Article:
|07-01-2000 05:19 PM|
>I learned a bunch about that fishery and everyone
>down there seemed to be in agreement that the sea-run
>Browns were the main thing rather than the rainbows.
>Those sea-run browns get HUGE! A friend has sent me
>some pictures from this season and they are getting
>brownies over 20# all the time.
Without a doubt fishing Patgonia is a kick (I was there last november) and not to take anything away from the sea-run brown experience, but I met a lot of guys down there that get terribly excited about fishing for chinooks (the big fish sindrome) That's fine and dandy but you can catch those even in the great lakes. Same with 10 to 20 pound browns on great lake tributaries. Personally, the experience is not just the fish but the surrounding. Without a doubt the Rio Grande and the Rio Gallegos are nice places but fishing in the Andes holds my heart more than any huge sea run brown in TDF or even a Steelhead of Rio Santa Cruz ever will. Some places in BC, the Gaspe or Cape Breton would also come first on my list.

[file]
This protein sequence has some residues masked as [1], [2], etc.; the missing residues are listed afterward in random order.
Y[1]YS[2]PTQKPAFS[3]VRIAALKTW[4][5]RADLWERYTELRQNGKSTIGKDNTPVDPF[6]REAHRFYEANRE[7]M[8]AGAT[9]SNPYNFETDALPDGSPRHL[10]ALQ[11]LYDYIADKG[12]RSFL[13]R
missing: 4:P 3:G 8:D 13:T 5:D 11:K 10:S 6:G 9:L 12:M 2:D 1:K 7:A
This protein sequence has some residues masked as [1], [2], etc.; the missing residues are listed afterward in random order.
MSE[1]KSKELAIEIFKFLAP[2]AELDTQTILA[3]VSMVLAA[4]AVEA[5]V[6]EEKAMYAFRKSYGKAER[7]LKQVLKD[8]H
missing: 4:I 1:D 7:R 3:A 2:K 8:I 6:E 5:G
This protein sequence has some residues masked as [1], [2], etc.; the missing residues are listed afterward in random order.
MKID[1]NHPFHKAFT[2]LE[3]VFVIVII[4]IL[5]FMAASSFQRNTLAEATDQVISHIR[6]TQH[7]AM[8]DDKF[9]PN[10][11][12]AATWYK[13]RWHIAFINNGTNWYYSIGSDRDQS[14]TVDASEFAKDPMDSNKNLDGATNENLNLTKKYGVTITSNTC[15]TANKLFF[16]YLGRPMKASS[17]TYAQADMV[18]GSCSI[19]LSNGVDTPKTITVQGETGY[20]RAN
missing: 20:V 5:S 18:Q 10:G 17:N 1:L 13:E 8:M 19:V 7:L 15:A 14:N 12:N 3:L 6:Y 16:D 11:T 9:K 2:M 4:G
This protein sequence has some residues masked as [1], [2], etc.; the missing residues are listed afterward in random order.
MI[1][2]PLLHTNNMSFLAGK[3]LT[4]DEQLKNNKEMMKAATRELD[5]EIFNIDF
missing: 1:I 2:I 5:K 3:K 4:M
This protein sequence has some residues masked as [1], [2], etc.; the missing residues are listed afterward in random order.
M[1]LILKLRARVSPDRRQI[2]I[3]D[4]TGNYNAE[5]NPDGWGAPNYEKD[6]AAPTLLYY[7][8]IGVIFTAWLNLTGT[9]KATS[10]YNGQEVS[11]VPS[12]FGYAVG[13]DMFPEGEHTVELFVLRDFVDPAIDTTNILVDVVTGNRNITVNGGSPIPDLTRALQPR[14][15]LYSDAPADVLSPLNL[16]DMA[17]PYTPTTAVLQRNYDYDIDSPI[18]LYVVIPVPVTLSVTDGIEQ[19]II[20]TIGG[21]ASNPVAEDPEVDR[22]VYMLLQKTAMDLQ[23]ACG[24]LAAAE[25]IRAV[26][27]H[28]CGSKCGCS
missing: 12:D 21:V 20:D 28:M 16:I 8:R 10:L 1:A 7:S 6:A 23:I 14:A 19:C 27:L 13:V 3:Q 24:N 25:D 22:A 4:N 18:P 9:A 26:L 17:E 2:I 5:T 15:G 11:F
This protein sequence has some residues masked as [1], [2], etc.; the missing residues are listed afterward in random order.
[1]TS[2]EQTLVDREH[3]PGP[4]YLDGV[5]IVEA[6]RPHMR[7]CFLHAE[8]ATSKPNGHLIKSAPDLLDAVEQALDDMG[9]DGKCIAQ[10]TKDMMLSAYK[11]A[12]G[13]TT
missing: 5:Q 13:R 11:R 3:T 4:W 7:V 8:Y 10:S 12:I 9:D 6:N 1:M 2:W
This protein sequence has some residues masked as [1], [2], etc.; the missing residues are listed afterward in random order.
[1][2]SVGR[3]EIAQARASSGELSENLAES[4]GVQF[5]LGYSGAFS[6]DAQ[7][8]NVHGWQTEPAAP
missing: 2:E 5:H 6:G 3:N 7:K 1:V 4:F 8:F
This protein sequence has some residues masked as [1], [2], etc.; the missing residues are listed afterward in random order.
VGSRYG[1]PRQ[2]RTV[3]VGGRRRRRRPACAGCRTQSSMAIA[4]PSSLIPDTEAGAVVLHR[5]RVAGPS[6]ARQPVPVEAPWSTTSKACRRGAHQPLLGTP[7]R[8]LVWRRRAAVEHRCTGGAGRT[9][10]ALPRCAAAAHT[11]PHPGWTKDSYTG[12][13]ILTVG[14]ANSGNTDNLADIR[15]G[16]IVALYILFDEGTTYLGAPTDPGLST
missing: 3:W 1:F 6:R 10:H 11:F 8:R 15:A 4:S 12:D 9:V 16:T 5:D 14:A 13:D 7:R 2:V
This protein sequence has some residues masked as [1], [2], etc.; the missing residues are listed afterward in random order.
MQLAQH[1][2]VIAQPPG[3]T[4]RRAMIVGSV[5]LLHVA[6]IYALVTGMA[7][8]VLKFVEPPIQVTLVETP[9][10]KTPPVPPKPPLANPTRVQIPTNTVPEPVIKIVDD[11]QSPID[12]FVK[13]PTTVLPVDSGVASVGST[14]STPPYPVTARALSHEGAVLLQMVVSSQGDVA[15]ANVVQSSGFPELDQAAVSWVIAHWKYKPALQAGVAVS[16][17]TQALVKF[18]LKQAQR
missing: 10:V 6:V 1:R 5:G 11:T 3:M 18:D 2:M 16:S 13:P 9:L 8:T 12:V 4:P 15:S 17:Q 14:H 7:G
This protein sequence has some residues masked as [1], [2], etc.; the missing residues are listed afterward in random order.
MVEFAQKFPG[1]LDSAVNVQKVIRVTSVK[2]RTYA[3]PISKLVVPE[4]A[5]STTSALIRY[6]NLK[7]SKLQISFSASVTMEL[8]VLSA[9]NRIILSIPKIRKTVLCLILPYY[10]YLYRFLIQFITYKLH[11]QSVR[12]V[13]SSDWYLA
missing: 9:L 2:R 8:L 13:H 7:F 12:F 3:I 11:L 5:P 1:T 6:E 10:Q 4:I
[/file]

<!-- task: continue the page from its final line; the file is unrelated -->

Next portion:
Anyway, just my thoughts.
|06-28-2000 05:35 PM|
I was in Chilean Patagonia for 3 weeks this spring just as their fishing season was winding down. I met a couple guides and flew back sitting next to Jim Teeny. I learned a bunch about that fishery and everyone down there seemed to be in agreement that the sea-run Browns were the main thing rather than the rainbows. Those sea-run browns get HUGE! A friend has sent me some pictures from this season and they are getting brownies over 20# all the time.
And I thought the browns I get in NZ each year were big...
|06-22-2000 09:54 AM|
Luis's article on Santa Cruz steelhead is fantastic. We need an Argentinian 'clave next March-April. Imagine beefy trout
with more horseppower than PNW steelhead ! Boggles the mind ...I'm working on my spanish, starting now ....